Dec 2014

Mindfulness and the Brain

Neuroscience has shown that the brain changes with experience.

Taxi drivers who have ferried passengers around London for years have larger hippocampi, a region of the brain important for spatial awareness and memory, compared to newer cab drivers.

Similarly, experienced musicians show higher grey matter volume in motor, auditory and visual-spatial regions, suggesting their brains have been altered through daily practice.

When the brain is damaged – such as during a stroke – it is possible to recover lost capacity through therapy. Other areas of the brain take over from those damaged.

The brain’s ability to adapt in response to experience is known as neuroplasticity. Just as exercise affects the body, the same is true of the brain. This process can happen quite quickly: learning to juggle or play the piano over just a few days alters brain density.

This is empowering news because it suggests that we aren’t stuck with our old brains and our old habits. We can plough new furrows, cultivating freedom to shape the future, based on what we do in the present, or how we train the mind.

Researchers have explored the neuroplastic changes that occur with mindfulness training, and are finding that practitioners’ brains seem to reflect their expertise. Activity, structure and volume are different in parts of the pre-frontal cortex, the area of the brain which is associated strongly with reasoning and decision making. Experienced meditators also show high levels of gamma wave activity, which is thought to be related to increased awareness.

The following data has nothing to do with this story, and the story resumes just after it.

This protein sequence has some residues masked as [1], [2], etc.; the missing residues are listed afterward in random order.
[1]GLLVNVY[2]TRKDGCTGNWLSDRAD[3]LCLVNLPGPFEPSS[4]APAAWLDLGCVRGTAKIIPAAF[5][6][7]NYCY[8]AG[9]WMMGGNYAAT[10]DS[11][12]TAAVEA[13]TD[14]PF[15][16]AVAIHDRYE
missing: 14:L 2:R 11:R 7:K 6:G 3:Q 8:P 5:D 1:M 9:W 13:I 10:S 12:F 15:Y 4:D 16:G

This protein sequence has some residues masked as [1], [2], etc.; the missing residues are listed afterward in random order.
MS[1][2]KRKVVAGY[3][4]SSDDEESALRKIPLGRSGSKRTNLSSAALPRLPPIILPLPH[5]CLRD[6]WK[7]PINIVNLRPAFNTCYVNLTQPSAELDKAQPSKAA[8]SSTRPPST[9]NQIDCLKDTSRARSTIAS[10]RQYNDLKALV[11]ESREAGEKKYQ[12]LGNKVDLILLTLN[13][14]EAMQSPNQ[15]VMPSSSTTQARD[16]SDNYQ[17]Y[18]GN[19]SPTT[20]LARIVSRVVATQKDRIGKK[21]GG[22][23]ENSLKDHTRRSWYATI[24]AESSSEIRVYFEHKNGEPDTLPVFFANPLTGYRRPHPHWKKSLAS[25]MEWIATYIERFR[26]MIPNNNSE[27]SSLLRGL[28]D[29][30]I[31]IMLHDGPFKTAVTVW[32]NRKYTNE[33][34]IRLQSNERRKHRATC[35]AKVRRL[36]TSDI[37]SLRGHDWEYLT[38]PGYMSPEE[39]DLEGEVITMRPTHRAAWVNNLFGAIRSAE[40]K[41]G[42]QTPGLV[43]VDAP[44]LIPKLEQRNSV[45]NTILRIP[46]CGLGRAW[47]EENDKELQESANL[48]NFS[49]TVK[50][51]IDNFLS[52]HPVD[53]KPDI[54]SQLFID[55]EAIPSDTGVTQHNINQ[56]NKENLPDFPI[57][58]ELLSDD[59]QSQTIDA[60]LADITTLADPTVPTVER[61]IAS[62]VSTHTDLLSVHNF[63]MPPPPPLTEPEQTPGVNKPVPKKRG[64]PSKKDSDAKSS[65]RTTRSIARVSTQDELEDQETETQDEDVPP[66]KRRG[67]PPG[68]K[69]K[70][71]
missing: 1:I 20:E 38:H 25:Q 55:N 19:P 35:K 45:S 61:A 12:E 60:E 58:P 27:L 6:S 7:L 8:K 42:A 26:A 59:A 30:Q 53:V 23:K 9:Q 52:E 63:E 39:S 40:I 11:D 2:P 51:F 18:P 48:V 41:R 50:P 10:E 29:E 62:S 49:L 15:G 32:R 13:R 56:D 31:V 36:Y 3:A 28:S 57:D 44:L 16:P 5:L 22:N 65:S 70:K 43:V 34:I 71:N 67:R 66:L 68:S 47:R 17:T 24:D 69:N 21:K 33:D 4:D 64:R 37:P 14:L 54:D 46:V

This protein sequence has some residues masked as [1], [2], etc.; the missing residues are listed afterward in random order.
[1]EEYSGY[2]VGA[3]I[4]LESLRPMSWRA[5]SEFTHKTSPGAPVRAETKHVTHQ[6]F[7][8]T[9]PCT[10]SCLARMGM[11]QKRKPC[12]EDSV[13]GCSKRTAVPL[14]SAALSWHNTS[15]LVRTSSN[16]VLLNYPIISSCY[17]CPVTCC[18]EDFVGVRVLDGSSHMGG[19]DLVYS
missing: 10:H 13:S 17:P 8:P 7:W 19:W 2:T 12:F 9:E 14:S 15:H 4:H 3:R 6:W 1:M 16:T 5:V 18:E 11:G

Changes start to be seen in the brains of new meditators after a few days or weeks of training. As they practise mindfulness, regions of the brain related to learning, memory, mind-body awareness, cognitive control, emotional reactivity, sense of self and other markers of wellbeing are all affected.
It doesn’t take much, it appears, for patterns of activity in the brain to shift. As new grooves are formed in our ways of seeing, relating and behaving, so these are reflected and perhaps reinforced by neural shifts.

This is an extract from Mindfulness: How To Live Well By Paying Attention, by Ed Halliwell, published by Hay House Basics on 5 Jan 2015.

Ed is a faculty member at The School of Life and teaches a number of classes on Mindfulness.



Mindfulness Course
An integrative, mind-body approach to life that helps people relate effectively to their experiences. An eight week course lead by Ed Halliwell.

Mindfulness at Work
An approach to life that increases awareness and creates space for wise choices both in and out of the office. A  class lead by Ed Halliwell.

Yoga as Therapy
Bringing together mindfulness meditation, breathing, and yoga to give you a toolkit to manage your mental wellbeing. An eight week course lead by Veena Ugargol .

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